After at least 9 countries announced that they were suspending funding to the agency following information that some of its employees participated in the massacre on October 7, Egypt, Saudi Arabia and Jordan attacked the move, even though UNRWA’s list of the 10 largest donors includes only one Arab country

After several countries announced that they were halting their funding to the Palestinian refugee relief agency UNRWA following information that some of the agency’s employees participated in the October 7 massacre, a number of Arab countries spoke out against the decision.

At a press conference held Sunday by the foreign ministers of Egypt and Saudi Arabia, as part of the visit to Cairo by Saudi Foreign Minister Faisal bin Farhan, Egyptian Foreign Minister Sameh Shoukry pointed out that UNRWA provides aid to the Palestinian people. He added that the words used by the countries that pulled their funding to accuse the UNRWA workers of participating in the attack on October 7 are strong words “that are not used even in the face of the killing of more than 26,000 innocents and civilians in the Gaza Strip, most of them women and children.”

An UNRWA school in the Gaza Strip

Shoukry added that the cessation of aid now is surprising, especially since the agency employs about 30,000 people. He added that 120 employees of the agency have been killed in the war in the Gaza Strip and emphasized that the timing of the accusations is related to the decision of the International Court of Justice in The Hague and an attempt to divert world attention from the decision that was made.

Later, the Egyptian Al-Cairo news channel reported that the Egyptian foreign minister said in a telephone conversation with UNRWA’s Commissioner General, Philippe Lazzarini, that Egypt fully supports the agency’s role in the challenges it faces.

Secretary General of the Arab League Ahmed Aboul Gheit also commented on the funding freeze. “We warn of the consequences of incitement against UNRWA and refuse the collective punishment of the Palestinians by cutting off the agency’s funding. We are surprised that Western countries are stopping funding at this dangerous stage on the basis of accusations against several employees,” he said.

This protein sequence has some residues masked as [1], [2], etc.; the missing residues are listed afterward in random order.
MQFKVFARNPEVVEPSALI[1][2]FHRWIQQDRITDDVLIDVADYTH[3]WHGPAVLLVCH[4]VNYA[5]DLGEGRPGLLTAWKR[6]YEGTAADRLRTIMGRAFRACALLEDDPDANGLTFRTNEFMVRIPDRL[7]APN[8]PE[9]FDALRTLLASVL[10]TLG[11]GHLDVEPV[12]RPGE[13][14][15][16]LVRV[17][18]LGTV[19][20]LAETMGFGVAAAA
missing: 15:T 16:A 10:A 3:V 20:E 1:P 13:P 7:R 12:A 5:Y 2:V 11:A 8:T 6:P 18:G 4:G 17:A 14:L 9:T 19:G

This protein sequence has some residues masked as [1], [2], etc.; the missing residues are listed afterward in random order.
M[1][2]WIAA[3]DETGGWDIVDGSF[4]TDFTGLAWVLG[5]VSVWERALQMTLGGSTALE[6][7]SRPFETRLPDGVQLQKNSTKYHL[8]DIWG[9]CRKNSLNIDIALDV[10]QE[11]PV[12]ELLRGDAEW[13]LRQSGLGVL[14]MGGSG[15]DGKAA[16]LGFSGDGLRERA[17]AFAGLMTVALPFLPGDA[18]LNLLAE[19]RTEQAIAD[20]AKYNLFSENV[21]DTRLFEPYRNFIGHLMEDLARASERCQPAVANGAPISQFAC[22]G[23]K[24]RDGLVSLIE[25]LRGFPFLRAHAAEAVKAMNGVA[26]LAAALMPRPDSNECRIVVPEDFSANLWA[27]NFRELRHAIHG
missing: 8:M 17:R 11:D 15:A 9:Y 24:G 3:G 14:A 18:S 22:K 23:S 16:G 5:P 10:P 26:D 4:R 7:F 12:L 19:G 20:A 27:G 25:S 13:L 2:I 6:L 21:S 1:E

Jordan’s Foreign Minister Ayman al-Safdi, Egypt’s Foreign Minister Sameh Shoukry, Saudi Foreign Minister Faisal bin Farhan
(Photos: JOHN THYS / AFP, REUTERS/Amr Abdallah Dalsh)

The Jordanian foreign minister, Ayman al-Safadi, clarified that UNRWA “plays a necessary role in providing humanitarian aid to more than 2 million Palestinians who are facing a humanitarian disaster due to the Israeli attacks in Gaza.” In a telephone conversation with Lazzarini, Safadi said that “the international community must provide the necessary assistance to the agency to allow it to continue providing its services in Gaza.”

It is important to note that UNRWA’s main source of funding is donor countries – which come mainly from the West, and not from the Muslim world. In the list of the 20 countries that contributed the highest amounts to the agency in 2022, The only Muslim countries are Saudi Arabia, in eighth place, with a donation of $27 million, and Qatar in 20th place , with a contribution of $10.5 million. Turkey is also on the list, in 10th place, with a contribution of slightly more than $25 million.

The U.S., is the country that contributed the highest amount, by a significant margin from the other countries, with almost $344 million. In second and third place for 2022 are Germany ($202 million) and the European Union ($114 million), which each transferred separately and is more than the sum of all Muslim countries combined.

Gaza refugees living in tents in Khan Younis
(Photo: AP/Ashraf Amra)

The halt in funding, according to the U.S., Great Britain, Italy, Canada and other countries, is very significant for the agency, which relies on these donations. These are all countries that have been major donors. For example, in 2022 Italy contributed $ 18 million, Canada contributed an amount of $23.7 million and Australia’s contribution was $13.8 million, all three of which were also placed on the agency’s 2022 list of the top 20 contributors.

The halt of funding from these countries will significantly harm UNRWA’s activities and will force the agency to look for new sources of funding. Arab countries, the countries that are now complaining about the stop of funding, are not among UNRWA’s major donors and most of them face severe economic crises themselves.

As reported by Ynetnews